Celeste and Jesse Forever.
This low-release romantic comedy features Andy Samberg (Saturday Night Live, The Lonely Island, That’s My Boy) and Rashida Jones (The Office, Parks and Recreation, and I Love You, Man) as a couple that is struggling to go through a divorce but attempting to remain best friends. It also stars Elijah Wood, Ari Graynor, and Eric Christian Olsen.
The basic gist is that Celeste (Jones) and Jesse (Samberg) fell in love in high school, got married, but now find themselves growing apart. They are still best friends but can they really move on?
I’m a sucker for films that focus on emotion and character, even if the journey is a painful one. That is especially true for this film. While it’s a tough ride, it’s extremely compelling and unfortunately realistic. Samberg and Jones are both believable and their chemistry is incredible, which makes the movie even more heartbreaking. With these comedic heavy-hitters, the movie is also infused with a Judd Apatow-like quality (most closely resembling his film Knocked Up). While the movie focuses on heartbreak and turmoil, it also cleverly looks at the situation from different perspectives, showing us how ridiculous our actions might look to the outside world. It’s in these moments that we’re allowed to laugh at the absurdity of the situation, before diving right back in.
The supporting cast is also pretty incredible, as they’re basically playing the “straight man” role to Samberg and Jones. The only real exception is newcomer to the big screen Will McCormack, who stars as weed dealer “Skillz.” I don’t think they ever said his name in the movie, I would laughed out loud. He steals the show when he’s around. I just saw an episode of Alphas on Netflix that featured him and now he’s here. Hopefully this break pays off!
Elijah Wood is also pretty great as Celeste’s (Jones) gay coworker that is still trying to get a grasp on what’s socially acceptable. Ari Graynor and Eric Christian Olsen star as another couple that has to watch this breakup and heartbreak happen. It’s often through these supporting characters that we get a new perspective on Celeste and Jesse’s relationship.
Often in movies like this, you expect a big payoff. It’s a rough adventure so if the ending of the movie doesn’t payoff, it’s all been for nothing. Well, in Celeste and Jesse Forever, I was satisfied with the ending. It may not be a surprise or extremely unique but the movie was aiming for a real depiction of heartbreak and the idea of trying to remain friends, and I feel like the closing moments nailed this realism on the head.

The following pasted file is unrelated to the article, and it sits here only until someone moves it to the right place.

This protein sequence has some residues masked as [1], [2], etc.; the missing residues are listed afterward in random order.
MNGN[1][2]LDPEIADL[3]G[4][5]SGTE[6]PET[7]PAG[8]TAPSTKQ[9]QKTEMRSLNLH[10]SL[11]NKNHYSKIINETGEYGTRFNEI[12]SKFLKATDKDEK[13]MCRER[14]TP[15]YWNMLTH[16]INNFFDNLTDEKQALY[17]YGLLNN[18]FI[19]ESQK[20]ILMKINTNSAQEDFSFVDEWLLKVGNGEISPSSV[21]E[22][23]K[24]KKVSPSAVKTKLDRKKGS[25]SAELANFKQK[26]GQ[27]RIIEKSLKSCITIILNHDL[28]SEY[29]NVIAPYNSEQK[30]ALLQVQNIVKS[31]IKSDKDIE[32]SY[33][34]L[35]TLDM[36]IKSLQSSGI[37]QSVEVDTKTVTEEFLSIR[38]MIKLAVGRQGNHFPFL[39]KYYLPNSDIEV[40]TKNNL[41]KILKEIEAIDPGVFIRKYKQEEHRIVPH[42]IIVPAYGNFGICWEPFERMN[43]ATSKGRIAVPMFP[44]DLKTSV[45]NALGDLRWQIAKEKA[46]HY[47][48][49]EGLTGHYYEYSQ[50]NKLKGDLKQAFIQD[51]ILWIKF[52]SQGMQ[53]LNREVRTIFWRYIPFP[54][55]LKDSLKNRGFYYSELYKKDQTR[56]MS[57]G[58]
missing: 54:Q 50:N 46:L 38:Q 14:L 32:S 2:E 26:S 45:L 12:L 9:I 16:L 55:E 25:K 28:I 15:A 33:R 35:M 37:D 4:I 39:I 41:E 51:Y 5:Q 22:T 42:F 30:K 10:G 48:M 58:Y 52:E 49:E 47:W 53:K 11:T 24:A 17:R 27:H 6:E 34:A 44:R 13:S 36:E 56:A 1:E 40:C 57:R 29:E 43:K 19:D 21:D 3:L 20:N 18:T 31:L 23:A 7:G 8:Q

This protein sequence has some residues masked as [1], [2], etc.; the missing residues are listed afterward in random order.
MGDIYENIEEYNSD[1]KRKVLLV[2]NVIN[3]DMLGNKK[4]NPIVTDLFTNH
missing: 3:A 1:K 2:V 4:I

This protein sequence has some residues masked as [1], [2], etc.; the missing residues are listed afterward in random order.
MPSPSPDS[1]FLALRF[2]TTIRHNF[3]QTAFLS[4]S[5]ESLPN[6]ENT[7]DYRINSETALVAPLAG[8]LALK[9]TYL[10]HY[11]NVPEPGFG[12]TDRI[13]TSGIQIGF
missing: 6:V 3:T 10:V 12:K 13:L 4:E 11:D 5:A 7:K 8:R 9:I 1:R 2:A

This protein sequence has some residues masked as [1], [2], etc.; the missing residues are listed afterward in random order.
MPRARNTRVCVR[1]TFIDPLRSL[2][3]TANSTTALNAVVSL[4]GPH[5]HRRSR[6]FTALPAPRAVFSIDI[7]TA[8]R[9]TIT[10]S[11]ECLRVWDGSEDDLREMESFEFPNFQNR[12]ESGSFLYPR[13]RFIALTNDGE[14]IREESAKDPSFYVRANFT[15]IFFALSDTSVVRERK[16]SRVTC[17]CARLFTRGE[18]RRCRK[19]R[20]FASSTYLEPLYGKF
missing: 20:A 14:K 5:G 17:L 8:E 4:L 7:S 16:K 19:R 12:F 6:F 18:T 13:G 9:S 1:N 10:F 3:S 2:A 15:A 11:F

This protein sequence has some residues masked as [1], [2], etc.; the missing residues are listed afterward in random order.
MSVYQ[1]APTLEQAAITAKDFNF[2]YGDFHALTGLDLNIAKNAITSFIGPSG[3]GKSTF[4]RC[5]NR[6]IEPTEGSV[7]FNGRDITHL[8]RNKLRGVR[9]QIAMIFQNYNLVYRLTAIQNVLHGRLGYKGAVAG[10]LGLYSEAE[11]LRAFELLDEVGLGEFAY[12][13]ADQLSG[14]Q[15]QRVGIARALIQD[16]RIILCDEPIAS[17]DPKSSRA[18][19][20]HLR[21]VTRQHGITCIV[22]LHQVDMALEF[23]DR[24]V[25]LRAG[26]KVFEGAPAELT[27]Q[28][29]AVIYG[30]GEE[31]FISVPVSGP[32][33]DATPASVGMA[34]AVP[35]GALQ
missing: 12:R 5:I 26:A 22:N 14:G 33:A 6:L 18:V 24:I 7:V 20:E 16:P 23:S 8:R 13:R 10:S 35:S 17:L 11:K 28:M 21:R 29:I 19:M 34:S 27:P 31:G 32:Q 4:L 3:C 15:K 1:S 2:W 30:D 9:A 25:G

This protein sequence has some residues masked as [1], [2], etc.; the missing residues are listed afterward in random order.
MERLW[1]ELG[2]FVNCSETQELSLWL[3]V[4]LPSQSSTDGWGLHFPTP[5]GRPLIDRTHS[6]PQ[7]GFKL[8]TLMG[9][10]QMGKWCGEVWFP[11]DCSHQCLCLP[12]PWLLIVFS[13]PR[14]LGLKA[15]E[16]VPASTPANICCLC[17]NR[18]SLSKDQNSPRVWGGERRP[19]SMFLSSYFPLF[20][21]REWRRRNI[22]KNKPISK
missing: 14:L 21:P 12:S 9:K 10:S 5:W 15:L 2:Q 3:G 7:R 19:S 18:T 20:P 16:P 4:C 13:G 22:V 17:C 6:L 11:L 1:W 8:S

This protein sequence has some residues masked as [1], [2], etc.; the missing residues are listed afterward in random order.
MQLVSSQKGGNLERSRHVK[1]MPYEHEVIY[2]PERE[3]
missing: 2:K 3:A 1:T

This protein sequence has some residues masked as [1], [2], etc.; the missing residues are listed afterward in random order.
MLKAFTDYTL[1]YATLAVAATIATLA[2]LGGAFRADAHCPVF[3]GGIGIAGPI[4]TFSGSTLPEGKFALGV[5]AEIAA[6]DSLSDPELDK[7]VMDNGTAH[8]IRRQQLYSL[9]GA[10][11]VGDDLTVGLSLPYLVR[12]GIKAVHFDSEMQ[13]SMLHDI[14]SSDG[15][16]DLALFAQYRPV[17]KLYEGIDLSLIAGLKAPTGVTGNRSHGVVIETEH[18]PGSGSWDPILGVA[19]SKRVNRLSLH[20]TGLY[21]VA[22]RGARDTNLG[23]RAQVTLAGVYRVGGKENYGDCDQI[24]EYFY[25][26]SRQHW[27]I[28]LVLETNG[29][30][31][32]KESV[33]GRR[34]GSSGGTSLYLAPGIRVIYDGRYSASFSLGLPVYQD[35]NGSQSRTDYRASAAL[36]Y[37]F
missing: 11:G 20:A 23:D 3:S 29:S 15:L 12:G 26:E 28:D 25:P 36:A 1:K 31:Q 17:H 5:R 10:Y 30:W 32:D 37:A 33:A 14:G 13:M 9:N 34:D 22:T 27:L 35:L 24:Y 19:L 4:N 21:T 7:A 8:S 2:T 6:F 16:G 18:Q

What didn’t work?
In films like this, there are moments where it lets you sit in what just happened. It’s quiet, it’s a little slow, and there are moments where you might catch yourself checking your watch. Luckily the movie was immersive enough for me that I enjoyed these moments where we could breathe. If you’re not totally into this movie, these moments might slow it down too much for you and you might lose interest. I enjoyed them though.
I really loved Celeste and Jesse Forever. I feel like most of you have probably attempted to remain friends with someone you’ve broken up with and this movie will likely play on your heartstrings. It’s realistic in how absurd people behave sometimes and the movie cleverly lets us experience these moments from within the absurdity and then also from outside. It’s a simple movie in plot but complex in emotion and if you can handle some moments where it slows down enough for us to truly experience everything it has to offer, you’ll likely leave the theater satisfied. It’s only playing in limited release, so I definitely encourage you to seek out the nearest theater showing it.